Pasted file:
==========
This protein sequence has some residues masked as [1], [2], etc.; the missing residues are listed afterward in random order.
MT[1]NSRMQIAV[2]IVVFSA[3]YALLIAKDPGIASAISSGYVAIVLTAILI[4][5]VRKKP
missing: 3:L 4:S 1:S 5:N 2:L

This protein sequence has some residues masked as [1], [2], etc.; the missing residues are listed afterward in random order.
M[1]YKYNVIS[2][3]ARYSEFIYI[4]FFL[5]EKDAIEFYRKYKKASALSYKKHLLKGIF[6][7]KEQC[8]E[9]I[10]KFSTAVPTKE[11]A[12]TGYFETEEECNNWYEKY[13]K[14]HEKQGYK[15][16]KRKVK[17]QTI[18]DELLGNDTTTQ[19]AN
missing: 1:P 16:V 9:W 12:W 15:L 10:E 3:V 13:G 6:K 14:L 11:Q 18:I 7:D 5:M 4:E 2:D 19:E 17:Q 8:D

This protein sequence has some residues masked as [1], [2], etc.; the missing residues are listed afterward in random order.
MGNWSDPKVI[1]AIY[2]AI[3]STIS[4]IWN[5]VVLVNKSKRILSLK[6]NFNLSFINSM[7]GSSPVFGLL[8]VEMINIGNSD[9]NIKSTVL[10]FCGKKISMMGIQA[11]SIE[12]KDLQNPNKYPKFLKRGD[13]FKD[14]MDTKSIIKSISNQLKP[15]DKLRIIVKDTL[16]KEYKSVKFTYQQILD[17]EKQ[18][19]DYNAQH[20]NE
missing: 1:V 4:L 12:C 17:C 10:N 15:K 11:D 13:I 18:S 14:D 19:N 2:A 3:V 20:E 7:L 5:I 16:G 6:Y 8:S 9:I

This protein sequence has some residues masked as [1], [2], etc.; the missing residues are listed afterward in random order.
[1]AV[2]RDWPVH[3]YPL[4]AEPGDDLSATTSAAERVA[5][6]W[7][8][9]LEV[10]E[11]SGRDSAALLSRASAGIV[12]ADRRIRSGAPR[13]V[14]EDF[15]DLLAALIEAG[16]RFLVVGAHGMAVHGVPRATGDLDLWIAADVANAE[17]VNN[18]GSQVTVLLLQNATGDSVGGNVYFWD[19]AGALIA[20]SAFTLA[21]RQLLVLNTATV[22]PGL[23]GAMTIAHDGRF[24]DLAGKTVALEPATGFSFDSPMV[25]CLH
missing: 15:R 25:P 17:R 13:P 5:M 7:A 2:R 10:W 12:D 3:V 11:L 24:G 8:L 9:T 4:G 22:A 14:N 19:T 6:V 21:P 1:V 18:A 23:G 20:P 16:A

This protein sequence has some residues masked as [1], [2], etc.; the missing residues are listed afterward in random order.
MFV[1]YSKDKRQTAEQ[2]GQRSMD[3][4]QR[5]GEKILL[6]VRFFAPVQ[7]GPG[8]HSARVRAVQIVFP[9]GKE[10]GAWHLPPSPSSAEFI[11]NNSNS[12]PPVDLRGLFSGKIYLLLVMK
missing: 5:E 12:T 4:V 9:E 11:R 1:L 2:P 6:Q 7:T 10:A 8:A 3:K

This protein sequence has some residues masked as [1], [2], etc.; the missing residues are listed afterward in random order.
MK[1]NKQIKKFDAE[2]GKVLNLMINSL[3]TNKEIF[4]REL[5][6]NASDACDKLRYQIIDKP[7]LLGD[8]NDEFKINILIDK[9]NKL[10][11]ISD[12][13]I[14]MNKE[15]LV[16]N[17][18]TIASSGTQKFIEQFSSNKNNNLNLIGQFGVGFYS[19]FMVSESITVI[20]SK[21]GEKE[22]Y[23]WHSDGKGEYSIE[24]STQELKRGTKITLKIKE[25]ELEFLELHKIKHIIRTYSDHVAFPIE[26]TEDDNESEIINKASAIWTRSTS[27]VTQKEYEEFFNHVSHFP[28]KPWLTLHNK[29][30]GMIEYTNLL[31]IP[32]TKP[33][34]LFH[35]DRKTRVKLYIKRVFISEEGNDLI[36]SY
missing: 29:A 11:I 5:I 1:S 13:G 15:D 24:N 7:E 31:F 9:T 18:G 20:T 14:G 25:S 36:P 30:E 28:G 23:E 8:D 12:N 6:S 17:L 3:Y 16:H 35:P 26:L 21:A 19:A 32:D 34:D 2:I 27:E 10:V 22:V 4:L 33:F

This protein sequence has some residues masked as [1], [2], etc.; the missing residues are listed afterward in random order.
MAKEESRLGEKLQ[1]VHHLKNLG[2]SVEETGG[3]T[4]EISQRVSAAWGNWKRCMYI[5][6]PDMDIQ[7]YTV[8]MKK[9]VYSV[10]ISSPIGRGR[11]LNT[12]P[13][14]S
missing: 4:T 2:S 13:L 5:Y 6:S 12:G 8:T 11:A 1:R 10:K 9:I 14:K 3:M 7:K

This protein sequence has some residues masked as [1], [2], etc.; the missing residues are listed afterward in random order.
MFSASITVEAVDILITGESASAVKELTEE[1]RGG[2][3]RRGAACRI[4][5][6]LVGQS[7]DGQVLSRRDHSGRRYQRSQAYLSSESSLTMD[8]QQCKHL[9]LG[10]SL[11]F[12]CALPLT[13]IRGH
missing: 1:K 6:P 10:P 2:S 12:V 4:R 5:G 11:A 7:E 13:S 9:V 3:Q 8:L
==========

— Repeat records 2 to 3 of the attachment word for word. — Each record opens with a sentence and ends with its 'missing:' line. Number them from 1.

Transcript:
This protein sequence has some residues masked as [1], [2], etc.; the missing residues are listed afterward in random order.
M[1]YKYNVIS[2][3]ARYSEFIYI[4]FFL[5]EKDAIEFYRKYKKASALSYKKHLLKGIF[6][7]KEQC[8]E[9]I[10]KFSTAVPTKE[11]A[12]TGYFETEEECNNWYEKY[13]K[14]HEKQGYK[15][16]KRKVK[17]QTI[18]DELLGNDTTTQ[19]AN
missing: 1:P 16:V 9:W 12:W 15:L 10:E 3:V 13:G 6:K 14:L 11:Q 18:I 7:D 5:M 4:E 2:D 19:E 17:Q 8:D

This protein sequence has some residues masked as [1], [2], etc.; the missing residues are listed afterward in random order.
MGNWSDPKVI[1]AIY[2]AI[3]STIS[4]IWN[5]VVLVNKSKRILSLK[6]NFNLSFINSM[7]GSSPVFGLL[8]VEMINIGNSD[9]NIKSTVL[10]FCGKKISMMGIQA[11]SIE[12]KDLQNPNKYPKFLKRGD[13]FKD[14]MDTKSIIKSISNQLKP[15]DKLRIIVKDTL[16]KEYKSVKFTYQQILD[17]EKQ[18][19]DYNAQH[20]NE
missing: 1:V 4:L 12:C 17:C 10:N 15:K 11:D 13:I 18:S 14:D 19:N 2:A 3:V 20:E 7:L 5:I 16:G 6:Y 8:S 9:I